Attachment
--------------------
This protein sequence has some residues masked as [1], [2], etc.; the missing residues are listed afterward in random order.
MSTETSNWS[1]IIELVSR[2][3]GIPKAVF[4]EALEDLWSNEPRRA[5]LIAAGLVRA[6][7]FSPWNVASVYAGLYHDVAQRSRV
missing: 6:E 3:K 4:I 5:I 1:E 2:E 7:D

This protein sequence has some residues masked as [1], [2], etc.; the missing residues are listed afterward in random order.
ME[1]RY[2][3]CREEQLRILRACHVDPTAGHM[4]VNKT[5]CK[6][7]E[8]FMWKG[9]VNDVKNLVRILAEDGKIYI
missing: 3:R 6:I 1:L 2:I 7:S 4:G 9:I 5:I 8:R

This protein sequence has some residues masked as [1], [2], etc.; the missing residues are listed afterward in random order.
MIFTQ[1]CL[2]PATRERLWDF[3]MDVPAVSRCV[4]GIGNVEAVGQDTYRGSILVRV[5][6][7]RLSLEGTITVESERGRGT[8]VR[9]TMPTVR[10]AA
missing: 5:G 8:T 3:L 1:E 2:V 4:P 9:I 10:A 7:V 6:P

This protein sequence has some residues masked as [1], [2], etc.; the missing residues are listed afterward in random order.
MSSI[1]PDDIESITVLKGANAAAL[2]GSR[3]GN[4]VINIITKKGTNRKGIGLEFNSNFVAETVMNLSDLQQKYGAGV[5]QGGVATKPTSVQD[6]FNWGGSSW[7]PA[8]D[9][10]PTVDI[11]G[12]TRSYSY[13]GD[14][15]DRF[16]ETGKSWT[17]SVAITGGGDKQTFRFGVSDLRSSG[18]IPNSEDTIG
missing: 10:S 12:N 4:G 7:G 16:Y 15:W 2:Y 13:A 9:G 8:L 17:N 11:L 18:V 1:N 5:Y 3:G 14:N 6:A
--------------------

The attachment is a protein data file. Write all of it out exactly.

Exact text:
This protein sequence has some residues masked as [1], [2], etc.; the missing residues are listed afterward in random order.
MSTETSNWS[1]IIELVSR[2][3]GIPKAVF[4]EALEDLWSNEPRRA[5]LIAAGLVRA[6][7]FSPWNVASVYAGLYHDVAQRSRV
missing: 6:E 3:K 4:I 5:I 1:E 2:E 7:D

This protein sequence has some residues masked as [1], [2], etc.; the missing residues are listed afterward in random order.
ME[1]RY[2][3]CREEQLRILRACHVDPTAGHM[4]VNKT[5]CK[6][7]E[8]FMWKG[9]VNDVKNLVRILAEDGKIYI
missing: 3:R 6:I 1:L 2:I 7:S 4:G 9:I 5:I 8:R

This protein sequence has some residues masked as [1], [2], etc.; the missing residues are listed afterward in random order.
MIFTQ[1]CL[2]PATRERLWDF[3]MDVPAVSRCV[4]GIGNVEAVGQDTYRGSILVRV[5][6][7]RLSLEGTITVESERGRGT[8]VR[9]TMPTVR[10]AA
missing: 5:G 8:T 3:L 1:E 2:V 4:P 9:I 10:A 7:V 6:P

This protein sequence has some residues masked as [1], [2], etc.; the missing residues are listed afterward in random order.
MSSI[1]PDDIESITVLKGANAAAL[2]GSR[3]GN[4]VINIITKKGTNRKGIGLEFNSNFVAETVMNLSDLQQKYGAGV[5]QGGVATKPTSVQD[6]FNWGGSSW[7]PA[8]D[9][10]PTVDI[11]G[12]TRSYSY[13]GD[14][15]DRF[16]ETGKSWT[17]SVAITGGGDKQTFRFGVSDLRSSG[18]IPNSEDTIG
missing: 10:S 12:N 4:G 7:G 16:Y 15:W 2:Y 13:A 9:G 8:L 17:N 11:L 18:V 1:N 5:Y 3:G 14:N 6:A